FG set to retrieve 7,000 colonial mining reports, data




(190726) -- SWAKOPMUND, July 26, 2019 (Xinhua) -- Photo taken on July 25, 2019 shows the Rossing Mine near the coastal town of Swakopmund, Namibia. The Anglo-Australian mining giant Rio Tinto officially handed over Namibian uranium miner, Rossing, to its new majority shareholder, China National Nuclear Corporation (CNNC) at an event Thursday in Rossing Mine near the coastal town of Swakopmund. (Xinhua/Wu Changwei)

 Ministry of Mines and Steel Development and the British Geological Survey have concluded plans to commence the process of retrieving about 7,000 missing colonial geological reports and data on the mining industry needed for adequate archiving.

Project Coordinator, Mineral Sector Support for Economic Diversification (MinDiver), Mr Linus Adie, stated that former Minister of Mines and Steel Development, Dr Kayode Fayemi, while on a mission to the United Kingdom, visited the British Geological Survey in an effort to recover geological reports and papers on the mineral potentials in Nigeria.

He said the Nigeria Geological Survey Agency(NGSA) had over the years been requesting the release of these reports which has been coming in bits and when they arrive, they get missing due to lack of reliable archiving system.

To ensure a permanent database and archiving system therefore, the federal government through the Ministry of Mines and Steel Development decided to build a National Geo Data Centre with a digital archiving system that will include retrieved reports on geological works and updated geological information in the mining industry. 

He said the data to be digitalized and archived are those from the Nigeria Geological Survey Agency (NGSA) and National Steel Raw Material Exploration Agency Kaduna, (NSRMEA).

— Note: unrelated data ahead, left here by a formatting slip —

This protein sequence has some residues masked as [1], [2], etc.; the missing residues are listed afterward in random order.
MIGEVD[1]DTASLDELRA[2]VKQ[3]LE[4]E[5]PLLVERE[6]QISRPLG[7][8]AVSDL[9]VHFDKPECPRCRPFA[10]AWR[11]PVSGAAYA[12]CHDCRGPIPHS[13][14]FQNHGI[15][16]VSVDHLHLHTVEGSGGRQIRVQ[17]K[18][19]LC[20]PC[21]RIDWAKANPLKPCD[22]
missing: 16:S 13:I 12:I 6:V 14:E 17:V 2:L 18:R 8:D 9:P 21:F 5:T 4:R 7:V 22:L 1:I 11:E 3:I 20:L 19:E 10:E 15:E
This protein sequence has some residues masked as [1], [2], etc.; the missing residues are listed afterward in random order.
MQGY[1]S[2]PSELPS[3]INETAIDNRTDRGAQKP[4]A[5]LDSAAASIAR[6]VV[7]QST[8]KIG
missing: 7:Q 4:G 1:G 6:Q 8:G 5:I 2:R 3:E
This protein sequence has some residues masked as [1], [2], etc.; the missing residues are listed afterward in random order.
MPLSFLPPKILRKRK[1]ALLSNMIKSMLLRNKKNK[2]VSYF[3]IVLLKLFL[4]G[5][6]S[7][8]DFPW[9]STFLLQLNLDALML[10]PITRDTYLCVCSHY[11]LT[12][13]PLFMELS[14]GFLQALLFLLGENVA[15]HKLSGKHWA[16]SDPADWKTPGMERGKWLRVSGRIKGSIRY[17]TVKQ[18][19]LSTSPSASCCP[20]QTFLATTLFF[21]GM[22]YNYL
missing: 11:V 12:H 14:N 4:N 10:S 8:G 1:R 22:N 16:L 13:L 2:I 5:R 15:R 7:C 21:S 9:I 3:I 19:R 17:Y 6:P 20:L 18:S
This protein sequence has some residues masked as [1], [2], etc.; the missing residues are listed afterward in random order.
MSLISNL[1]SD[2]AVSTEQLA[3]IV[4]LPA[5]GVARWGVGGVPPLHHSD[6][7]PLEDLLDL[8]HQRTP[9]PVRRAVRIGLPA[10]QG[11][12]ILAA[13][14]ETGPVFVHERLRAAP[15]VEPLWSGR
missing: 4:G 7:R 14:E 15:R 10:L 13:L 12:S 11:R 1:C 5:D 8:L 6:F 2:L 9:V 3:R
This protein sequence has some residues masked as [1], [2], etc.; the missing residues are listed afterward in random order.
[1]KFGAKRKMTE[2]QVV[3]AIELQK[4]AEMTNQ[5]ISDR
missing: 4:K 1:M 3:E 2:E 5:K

Director general Nigeria Geological Survey Agency Dr Abdulrazaq Garba who witnessed the presentation by the team from the British Geological Survey, comprising Mr Simon Flower, Dr Joseph Mankelow, Martin Nice and Jenny Foster, at the Mineral Sector Support For Economic Diversification Project (MinDiver) conference room said the move marks a turning point in Nigeria’s geological archiving system.

According to him, it means that information will be properly collected, processed, stored, digitally archived and disseminated in a seamless manner.

He said access to correct geological reports and data is today the most viable means of attracting foreign investments, since investors seek for correct information and data for informed decisions.

“We have been looking forward to this at the NGSA because companies and investors are interested in information and this move underscores the importance the federal government and the ministry is attaching to it to make Nigeria a mining destination.

We are looking at a system that data generated will be put in a system to be stored, archived and accessed so as to make Nigeria accessible and operate as an organized set in the mining sector.

Garba said the archiving will also help investors in accessing information from sister agencies like the Mining Cadastre Office liaise with them to get relevant data they can make use of. “The first step is to carry out inventory of what is available at the NGSA to start with in terms of personnel, hardware, software, facility and then look at what we need to put in place to kick start the process.”    

As part of a sustainable plan for the project, the British Geological Survey will train NGSA staff at BGS core facility in the UK on the current dynamics of digitalized archiving system.

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